Promoting quality scientific solutions that shape and improve the daily lives of all people has been a long-standing priority of UNESCO, stemming from the belief that science is a main driver of peace and sustainable development. This was reaffirmed by the recognition of Science, Technology and Innovation (STI) in the recently adopted 2030 Agenda. In this context, UNESCO’s Secretariat participated in a series of workshops, conferences and consultations with key national stakeholders in Kenya, South Africa, Sudan and Zimbabwe to discuss how the Organization can best help these Member States harness the potential of STI to implement their sustainable development strategies. Led by UNESCO’s Assistant Director General for Natural Sciences, Flavia Schlegel, they took place from 20 February to 02 March 2016.
The recently issued UNESCO Science Report, Towards 2030 emphasizes that Africa is currently experiencing a period of historical growth, redefining objectives through an increasing policy focus on science, technology and industry, with emerging examples of good practice in this area. Technology parks, innovation hubs and cybervillages are emerging and stimulating research and innovation in all corners of the continent through the efforts of numerous stakeholders. The success of these initiatives is, in turn, encouraging African governments to invest more in research and development, in a trend that is creating a virtuous cycle. Yet, for this game-changing scenario to gain momentum and take flight in a lasting way, sound and inclusive science policy strategies must be developed, engaging public authorities, the private sector and NGOs.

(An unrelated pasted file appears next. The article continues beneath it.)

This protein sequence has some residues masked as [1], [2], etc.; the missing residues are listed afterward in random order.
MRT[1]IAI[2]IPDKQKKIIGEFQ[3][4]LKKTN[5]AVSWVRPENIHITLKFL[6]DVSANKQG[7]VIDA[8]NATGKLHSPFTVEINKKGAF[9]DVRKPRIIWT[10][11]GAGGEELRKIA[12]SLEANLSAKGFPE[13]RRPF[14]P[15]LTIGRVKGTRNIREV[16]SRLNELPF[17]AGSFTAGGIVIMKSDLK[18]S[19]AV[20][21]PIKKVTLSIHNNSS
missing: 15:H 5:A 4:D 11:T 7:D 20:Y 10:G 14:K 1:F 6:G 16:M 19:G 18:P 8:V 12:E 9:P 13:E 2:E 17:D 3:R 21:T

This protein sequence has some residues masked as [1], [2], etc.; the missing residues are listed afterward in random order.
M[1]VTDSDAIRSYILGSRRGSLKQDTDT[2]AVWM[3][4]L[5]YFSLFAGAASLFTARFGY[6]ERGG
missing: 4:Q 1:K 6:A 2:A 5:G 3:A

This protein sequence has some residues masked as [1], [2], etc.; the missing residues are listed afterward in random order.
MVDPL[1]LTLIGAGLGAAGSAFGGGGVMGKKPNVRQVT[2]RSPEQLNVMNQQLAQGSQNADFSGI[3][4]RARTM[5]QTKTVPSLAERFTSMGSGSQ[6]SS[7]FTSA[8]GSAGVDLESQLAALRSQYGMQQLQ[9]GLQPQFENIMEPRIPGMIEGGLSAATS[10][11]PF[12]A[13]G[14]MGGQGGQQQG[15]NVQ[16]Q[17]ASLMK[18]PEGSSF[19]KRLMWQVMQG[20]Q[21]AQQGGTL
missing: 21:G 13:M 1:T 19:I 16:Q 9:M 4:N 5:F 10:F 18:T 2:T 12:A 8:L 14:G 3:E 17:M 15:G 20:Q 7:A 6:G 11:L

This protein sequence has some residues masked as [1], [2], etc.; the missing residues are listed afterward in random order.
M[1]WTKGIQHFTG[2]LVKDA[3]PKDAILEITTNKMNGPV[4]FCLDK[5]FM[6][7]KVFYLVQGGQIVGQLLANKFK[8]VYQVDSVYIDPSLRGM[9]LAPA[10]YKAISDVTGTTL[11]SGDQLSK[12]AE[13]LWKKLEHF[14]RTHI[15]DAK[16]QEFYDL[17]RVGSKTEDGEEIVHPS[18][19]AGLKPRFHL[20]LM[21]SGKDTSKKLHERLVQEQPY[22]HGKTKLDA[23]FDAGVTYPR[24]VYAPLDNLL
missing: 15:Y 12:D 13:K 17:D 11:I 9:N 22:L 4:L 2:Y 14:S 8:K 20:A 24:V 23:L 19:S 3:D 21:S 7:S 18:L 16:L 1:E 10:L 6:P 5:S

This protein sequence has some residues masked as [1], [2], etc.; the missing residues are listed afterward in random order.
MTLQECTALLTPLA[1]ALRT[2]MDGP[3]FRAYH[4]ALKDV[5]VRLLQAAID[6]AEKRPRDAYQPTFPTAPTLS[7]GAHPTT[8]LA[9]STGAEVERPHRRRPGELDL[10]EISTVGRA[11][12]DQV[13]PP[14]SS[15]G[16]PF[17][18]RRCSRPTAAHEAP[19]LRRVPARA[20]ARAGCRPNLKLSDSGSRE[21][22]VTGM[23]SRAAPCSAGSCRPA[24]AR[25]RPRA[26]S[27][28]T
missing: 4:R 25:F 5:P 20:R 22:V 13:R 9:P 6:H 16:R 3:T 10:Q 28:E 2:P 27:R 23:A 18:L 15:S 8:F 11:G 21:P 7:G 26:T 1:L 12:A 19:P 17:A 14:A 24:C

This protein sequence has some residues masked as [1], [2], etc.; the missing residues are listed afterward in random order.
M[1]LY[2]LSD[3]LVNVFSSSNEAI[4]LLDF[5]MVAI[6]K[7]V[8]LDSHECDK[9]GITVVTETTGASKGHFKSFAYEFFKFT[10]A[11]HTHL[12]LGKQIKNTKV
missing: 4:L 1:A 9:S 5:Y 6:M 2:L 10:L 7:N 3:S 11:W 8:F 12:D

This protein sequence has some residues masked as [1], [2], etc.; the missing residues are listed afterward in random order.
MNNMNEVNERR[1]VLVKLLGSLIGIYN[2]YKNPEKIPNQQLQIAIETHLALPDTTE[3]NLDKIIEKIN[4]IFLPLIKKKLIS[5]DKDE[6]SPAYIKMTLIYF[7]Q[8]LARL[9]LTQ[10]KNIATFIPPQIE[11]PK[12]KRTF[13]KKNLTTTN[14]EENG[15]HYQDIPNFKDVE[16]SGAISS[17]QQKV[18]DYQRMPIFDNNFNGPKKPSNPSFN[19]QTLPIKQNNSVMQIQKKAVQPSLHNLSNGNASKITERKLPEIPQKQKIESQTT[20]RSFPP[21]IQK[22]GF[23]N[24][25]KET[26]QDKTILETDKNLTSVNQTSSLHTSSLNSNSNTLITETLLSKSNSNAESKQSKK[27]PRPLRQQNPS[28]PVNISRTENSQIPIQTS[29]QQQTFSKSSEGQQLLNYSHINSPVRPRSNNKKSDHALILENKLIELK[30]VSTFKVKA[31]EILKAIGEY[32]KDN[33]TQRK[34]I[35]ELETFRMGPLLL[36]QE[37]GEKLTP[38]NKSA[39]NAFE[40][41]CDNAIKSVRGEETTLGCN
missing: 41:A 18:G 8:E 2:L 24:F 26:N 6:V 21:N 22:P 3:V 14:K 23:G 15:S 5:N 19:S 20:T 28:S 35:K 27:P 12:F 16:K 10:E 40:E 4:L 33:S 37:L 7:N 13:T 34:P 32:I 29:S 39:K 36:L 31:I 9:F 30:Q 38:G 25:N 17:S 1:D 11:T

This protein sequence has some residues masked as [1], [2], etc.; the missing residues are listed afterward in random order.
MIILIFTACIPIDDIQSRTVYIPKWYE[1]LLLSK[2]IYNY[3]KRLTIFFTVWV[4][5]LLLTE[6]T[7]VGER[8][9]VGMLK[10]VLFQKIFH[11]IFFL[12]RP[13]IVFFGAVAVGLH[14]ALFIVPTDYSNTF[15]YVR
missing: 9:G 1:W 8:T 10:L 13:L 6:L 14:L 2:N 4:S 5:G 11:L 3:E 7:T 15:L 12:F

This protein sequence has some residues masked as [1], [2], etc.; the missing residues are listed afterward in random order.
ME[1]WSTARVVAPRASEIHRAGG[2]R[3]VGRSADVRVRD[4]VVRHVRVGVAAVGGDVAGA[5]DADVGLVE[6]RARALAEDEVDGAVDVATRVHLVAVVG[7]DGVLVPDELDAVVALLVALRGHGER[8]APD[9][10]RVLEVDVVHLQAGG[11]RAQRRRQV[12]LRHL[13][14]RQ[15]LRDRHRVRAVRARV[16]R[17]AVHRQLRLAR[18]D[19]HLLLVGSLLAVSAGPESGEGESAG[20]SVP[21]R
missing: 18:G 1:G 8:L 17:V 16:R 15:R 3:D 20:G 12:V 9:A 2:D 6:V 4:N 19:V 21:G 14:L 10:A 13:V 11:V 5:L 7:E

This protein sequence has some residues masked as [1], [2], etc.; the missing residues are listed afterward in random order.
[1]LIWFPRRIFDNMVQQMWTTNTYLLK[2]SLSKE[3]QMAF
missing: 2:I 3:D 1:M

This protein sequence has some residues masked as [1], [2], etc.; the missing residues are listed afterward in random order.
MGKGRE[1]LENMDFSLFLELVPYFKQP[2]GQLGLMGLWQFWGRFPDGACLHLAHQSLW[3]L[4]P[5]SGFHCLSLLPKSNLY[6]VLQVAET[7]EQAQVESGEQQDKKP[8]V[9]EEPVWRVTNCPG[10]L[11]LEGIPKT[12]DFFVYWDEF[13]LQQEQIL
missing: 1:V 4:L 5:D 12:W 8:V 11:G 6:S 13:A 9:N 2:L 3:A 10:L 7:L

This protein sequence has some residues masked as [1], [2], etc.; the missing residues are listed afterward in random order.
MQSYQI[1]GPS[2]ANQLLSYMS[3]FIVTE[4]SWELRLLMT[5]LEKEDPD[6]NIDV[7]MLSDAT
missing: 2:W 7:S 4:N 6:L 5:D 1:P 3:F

The consultations provided an opportunity to define priorities and identify opportunities for further collaboration with national Ministers of Education, Science, Technology, Research and the Environment in Kenya, South Africa, Sudan and Zimbabwe. Another consultation will take place in Senegal on 7-9 March 2016. UNESCO has been accompanying African countries in domestic reform through its Global Observatory of Science, Technology and Policy Instruments (GO-SPIN). Over the past four years, this programme has developed a methodology for mapping the different components of national innovation systems, with an emphasis on policy instruments. Such instruments, including funding mechanisms, are crucial to ensure policies’ implementation and effectiveness. Countries participate in GO-SPIN, in order to identify the strengths and weaknesses of their domestic science system and put in place a reliable information system to monitor policy implementation. To date, more than 22 countries have benefited from from the GO-SPIN data survey.